By the age of 5, most South Floridians would rather watch their television flicker than have a close encounter with nature. But perhaps because of the popularity of Lord of the Rings, it "Ent" impossible to get those kids interested in the gigantic Lofty Fig at Hugh Taylor Birch State Park. How could they resist the opportunity to hang out with the shaggy monster that so resembles their beloved Treebeard? The 70- to 85-year-old giant -- like those pesky invasive Australian pines that got hacked away a few years ago -- is non-native, according to rangers at the park, but has historical value because it was likely planted by Mr. Birch, who donated his estate as a public park (opened in 1949). Since the tree is located next to a covered picnic spot ($80 to rent for a day) and a playground, you can admire its winding, cavernous trunk while you drink cold beer and play volleyball. Of course, there's always the option of sitting around the house watching Billy and Jenny's soft little arms maneuver Playstation controllers while you try to figure out how to pay for their ADD meds, but it might be nice to try natural light -- and we don't mean the beer -- for a change. The beachside park with winding trails and preserved natural habitats opens at 8 a.m. and closes at sundown. Entrance is $4 for a carload and $1 per person for walk-ins.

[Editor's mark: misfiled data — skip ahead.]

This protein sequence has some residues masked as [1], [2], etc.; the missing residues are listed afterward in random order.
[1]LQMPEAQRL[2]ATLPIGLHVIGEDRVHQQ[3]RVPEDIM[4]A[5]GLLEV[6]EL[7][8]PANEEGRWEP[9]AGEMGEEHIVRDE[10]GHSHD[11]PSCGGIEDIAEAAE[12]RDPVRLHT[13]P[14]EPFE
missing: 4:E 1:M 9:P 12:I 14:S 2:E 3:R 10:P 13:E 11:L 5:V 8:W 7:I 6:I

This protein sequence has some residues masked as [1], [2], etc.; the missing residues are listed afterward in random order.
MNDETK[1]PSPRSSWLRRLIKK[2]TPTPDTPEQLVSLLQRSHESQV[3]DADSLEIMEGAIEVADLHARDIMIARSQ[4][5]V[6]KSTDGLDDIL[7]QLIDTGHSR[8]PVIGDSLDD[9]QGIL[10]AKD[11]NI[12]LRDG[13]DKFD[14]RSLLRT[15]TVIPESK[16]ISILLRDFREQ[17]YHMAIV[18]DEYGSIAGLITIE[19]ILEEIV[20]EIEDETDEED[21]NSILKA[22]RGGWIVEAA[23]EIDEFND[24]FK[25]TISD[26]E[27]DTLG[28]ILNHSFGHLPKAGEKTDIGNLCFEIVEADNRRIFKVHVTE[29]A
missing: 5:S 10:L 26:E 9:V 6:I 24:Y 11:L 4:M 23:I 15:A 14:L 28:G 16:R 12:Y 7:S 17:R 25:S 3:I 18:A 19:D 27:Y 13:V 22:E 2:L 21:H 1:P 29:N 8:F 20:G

The Broward County library system offers a zillion free resources in its one main, five regional, and 33 branch libraries. There are also three reading centers and four bookmobiles. If you're not into, like, reading, man, then try the 35,243 DVDs and 184,539 VHS tapes, which give you a selection that makes Blockbuster a real bust. Then there're the CDs -- everything from Frank Zappa's Jazz from Hell to a recording of Dr. Phil's Self Matters. And the guys who run this joint have balls. They recently turned down thousands of dollars in federal aid that they might have received if they had agreed to install pornography filters on computers with Internet access. Library Director Bob Cannon claimed that doing so would block users' access to sensitive material on abortion, gay issues, and safe sex. Then there are the librarians, who often double as babysitters and therapists. "I have regulars," says one librarian from the Hollywood branch who talks about her workplace with evangelical zeal and carries library card applications in her purse when she goes out. "I can tell when people have had a bad day, when they're falling in love, when they're heartbroken." One persistent customer calls almost daily for help with her crossword puzzles, and the librarians oblige. And don't even get us started about the free computer classes, puppet shows for kids, art exhibits, and the Small Business Resource Center at the main branch. The only thing this place lacks is beds; otherwise, we'd suggest you move in.